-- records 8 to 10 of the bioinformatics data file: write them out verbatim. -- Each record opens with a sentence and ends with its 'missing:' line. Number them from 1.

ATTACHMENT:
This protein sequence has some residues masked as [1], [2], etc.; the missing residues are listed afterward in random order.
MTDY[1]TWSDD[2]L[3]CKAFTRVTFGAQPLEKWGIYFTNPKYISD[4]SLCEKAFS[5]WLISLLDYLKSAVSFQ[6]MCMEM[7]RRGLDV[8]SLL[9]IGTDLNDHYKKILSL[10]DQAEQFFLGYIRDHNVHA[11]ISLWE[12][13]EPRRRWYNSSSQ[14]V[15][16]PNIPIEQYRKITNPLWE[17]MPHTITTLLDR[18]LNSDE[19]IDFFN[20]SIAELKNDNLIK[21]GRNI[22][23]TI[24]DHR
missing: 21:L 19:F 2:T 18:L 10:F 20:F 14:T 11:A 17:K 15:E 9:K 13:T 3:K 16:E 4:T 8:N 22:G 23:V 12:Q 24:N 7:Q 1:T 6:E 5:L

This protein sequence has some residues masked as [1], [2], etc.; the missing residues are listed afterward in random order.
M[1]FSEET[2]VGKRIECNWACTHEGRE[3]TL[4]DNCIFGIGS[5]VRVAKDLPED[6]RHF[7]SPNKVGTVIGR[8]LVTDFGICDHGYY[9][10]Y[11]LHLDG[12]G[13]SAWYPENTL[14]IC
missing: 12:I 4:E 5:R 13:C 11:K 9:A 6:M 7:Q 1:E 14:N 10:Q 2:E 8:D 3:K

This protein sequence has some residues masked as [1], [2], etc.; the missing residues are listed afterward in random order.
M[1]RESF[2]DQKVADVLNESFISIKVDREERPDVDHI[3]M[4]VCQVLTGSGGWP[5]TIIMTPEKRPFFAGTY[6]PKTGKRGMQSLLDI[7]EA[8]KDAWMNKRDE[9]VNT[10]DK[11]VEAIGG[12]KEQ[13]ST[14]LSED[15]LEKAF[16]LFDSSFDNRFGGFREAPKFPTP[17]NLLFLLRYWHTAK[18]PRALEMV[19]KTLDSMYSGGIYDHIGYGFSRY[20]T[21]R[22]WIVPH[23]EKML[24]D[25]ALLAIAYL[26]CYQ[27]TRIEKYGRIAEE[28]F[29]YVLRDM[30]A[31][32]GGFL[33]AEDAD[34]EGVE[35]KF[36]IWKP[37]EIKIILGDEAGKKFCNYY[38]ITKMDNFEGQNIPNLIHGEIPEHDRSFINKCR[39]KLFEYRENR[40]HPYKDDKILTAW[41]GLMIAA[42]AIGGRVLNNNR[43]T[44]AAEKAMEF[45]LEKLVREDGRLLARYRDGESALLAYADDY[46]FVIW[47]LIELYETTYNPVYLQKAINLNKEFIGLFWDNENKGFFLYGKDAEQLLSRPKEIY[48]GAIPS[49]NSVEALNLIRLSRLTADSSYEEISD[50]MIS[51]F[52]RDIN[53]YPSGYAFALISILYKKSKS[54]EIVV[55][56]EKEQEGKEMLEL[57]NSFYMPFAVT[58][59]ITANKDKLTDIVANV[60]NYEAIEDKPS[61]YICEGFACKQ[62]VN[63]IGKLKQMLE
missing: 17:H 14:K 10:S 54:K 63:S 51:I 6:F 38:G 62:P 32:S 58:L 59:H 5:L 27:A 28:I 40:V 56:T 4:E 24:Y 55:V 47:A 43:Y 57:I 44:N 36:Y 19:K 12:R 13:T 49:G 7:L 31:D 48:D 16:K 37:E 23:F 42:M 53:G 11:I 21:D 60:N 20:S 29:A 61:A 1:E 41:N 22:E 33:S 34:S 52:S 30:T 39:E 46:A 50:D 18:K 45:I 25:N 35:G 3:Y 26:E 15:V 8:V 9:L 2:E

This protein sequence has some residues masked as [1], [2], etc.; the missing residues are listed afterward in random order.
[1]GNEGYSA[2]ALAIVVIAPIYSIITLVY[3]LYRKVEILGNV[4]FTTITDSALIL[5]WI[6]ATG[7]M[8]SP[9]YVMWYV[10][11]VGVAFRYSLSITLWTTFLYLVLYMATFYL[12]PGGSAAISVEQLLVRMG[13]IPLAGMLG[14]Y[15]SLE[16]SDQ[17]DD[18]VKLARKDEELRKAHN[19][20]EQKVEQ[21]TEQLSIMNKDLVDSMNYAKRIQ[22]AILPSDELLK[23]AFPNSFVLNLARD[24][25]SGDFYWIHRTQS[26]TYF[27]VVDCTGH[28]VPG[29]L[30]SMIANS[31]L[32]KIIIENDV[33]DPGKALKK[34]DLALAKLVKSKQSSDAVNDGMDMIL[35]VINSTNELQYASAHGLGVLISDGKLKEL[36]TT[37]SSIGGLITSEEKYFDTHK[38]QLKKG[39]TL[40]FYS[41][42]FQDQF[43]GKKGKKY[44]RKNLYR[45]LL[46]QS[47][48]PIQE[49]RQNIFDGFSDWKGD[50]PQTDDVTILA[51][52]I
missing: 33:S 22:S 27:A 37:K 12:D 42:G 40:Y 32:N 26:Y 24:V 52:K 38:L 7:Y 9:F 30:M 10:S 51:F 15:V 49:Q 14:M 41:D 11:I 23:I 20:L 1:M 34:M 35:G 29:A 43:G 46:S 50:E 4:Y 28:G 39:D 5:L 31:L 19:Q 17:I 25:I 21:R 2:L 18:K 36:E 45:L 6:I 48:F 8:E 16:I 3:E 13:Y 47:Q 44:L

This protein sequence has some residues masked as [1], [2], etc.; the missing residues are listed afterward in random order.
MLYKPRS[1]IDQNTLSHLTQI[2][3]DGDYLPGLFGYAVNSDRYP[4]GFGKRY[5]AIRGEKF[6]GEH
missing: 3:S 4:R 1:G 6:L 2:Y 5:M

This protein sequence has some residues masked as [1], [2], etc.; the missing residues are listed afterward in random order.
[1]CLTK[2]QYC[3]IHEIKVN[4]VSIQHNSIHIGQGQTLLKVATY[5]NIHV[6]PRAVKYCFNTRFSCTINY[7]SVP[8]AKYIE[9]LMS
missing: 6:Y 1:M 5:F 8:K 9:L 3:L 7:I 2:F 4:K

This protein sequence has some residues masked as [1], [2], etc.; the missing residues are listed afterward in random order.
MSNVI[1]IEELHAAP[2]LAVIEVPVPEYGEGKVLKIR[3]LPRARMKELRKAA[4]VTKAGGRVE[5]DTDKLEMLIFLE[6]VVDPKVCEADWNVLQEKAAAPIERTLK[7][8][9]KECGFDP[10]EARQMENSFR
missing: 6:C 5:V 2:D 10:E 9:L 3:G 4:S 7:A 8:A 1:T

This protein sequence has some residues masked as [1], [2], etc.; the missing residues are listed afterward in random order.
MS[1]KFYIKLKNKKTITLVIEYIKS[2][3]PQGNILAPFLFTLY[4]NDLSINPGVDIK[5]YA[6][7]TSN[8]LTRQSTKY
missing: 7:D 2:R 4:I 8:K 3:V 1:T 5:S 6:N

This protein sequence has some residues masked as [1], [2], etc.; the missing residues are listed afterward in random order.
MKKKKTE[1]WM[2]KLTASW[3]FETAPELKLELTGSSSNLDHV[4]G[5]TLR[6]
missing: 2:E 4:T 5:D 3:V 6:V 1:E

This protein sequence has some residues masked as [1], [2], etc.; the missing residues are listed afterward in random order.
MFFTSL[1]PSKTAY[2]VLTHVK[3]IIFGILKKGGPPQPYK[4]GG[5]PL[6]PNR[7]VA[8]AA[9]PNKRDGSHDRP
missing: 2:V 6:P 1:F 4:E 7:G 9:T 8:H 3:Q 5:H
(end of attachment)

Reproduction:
This protein sequence has some residues masked as [1], [2], etc.; the missing residues are listed afterward in random order.
MS[1]KFYIKLKNKKTITLVIEYIKS[2][3]PQGNILAPFLFTLY[4]NDLSINPGVDIK[5]YA[6][7]TSN[8]LTRQSTKY
missing: 7:D 2:R 4:I 8:K 3:V 1:T 5:S 6:N

This protein sequence has some residues masked as [1], [2], etc.; the missing residues are listed afterward in random order.
MKKKKTE[1]WM[2]KLTASW[3]FETAPELKLELTGSSSNLDHV[4]G[5]TLR[6]
missing: 2:E 4:T 5:D 3:V 6:V 1:E

This protein sequence has some residues masked as [1], [2], etc.; the missing residues are listed afterward in random order.
MFFTSL[1]PSKTAY[2]VLTHVK[3]IIFGILKKGGPPQPYK[4]GG[5]PL[6]PNR[7]VA[8]AA[9]PNKRDGSHDRP
missing: 2:V 6:P 1:F 4:E 7:G 9:T 8:H 3:Q 5:H